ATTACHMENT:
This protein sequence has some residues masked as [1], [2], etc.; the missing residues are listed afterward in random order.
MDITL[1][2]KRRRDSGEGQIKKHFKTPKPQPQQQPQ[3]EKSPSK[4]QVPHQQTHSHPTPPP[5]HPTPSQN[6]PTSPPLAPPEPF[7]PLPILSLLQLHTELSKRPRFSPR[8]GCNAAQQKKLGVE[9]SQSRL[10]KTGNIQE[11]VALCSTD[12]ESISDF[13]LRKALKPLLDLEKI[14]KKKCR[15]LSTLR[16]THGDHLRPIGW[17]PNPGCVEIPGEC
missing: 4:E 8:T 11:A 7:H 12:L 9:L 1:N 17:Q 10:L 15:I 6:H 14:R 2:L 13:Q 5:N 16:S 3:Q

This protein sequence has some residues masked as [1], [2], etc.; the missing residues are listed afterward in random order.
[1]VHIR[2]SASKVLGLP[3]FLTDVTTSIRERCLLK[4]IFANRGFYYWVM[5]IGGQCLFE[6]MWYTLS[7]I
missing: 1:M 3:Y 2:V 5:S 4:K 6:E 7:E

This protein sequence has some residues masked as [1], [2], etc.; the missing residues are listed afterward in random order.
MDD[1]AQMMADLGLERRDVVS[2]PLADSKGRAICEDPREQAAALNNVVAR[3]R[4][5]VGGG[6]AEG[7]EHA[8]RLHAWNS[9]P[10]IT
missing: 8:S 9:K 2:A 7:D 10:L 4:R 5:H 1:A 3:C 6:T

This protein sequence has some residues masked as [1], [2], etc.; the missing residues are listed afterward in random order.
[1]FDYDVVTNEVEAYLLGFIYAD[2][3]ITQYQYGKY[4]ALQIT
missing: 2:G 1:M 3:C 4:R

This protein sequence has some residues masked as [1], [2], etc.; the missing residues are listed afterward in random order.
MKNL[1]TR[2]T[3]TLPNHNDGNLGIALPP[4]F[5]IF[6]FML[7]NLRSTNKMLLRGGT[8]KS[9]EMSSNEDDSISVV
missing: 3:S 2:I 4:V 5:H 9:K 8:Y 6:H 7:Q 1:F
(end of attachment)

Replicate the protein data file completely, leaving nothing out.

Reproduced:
This protein sequence has some residues masked as [1], [2], etc.; the missing residues are listed afterward in random order.
MDITL[1][2]KRRRDSGEGQIKKHFKTPKPQPQQQPQ[3]EKSPSK[4]QVPHQQTHSHPTPPP[5]HPTPSQN[6]PTSPPLAPPEPF[7]PLPILSLLQLHTELSKRPRFSPR[8]GCNAAQQKKLGVE[9]SQSRL[10]KTGNIQE[11]VALCSTD[12]ESISDF[13]LRKALKPLLDLEKI[14]KKKCR[15]LSTLR[16]THGDHLRPIGW[17]PNPGCVEIPGEC
missing: 4:E 8:T 11:A 7:H 12:L 9:L 1:N 17:Q 10:L 15:I 6:H 14:R 2:L 13:Q 5:N 16:S 3:Q

This protein sequence has some residues masked as [1], [2], etc.; the missing residues are listed afterward in random order.
[1]VHIR[2]SASKVLGLP[3]FLTDVTTSIRERCLLK[4]IFANRGFYYWVM[5]IGGQCLFE[6]MWYTLS[7]I
missing: 1:M 3:Y 2:V 5:S 4:K 6:E 7:E

This protein sequence has some residues masked as [1], [2], etc.; the missing residues are listed afterward in random order.
MDD[1]AQMMADLGLERRDVVS[2]PLADSKGRAICEDPREQAAALNNVVAR[3]R[4][5]VGGG[6]AEG[7]EHA[8]RLHAWNS[9]P[10]IT
missing: 8:S 9:K 2:A 7:D 10:L 4:R 5:H 1:A 3:C 6:T

This protein sequence has some residues masked as [1], [2], etc.; the missing residues are listed afterward in random order.
[1]FDYDVVTNEVEAYLLGFIYAD[2][3]ITQYQYGKY[4]ALQIT
missing: 2:G 1:M 3:C 4:R

This protein sequence has some residues masked as [1], [2], etc.; the missing residues are listed afterward in random order.
MKNL[1]TR[2]T[3]TLPNHNDGNLGIALPP[4]F[5]IF[6]FML[7]NLRSTNKMLLRGGT[8]KS[9]EMSSNEDDSISVV
missing: 3:S 2:I 4:V 5:H 9:K 8:Y 6:H 7:Q 1:F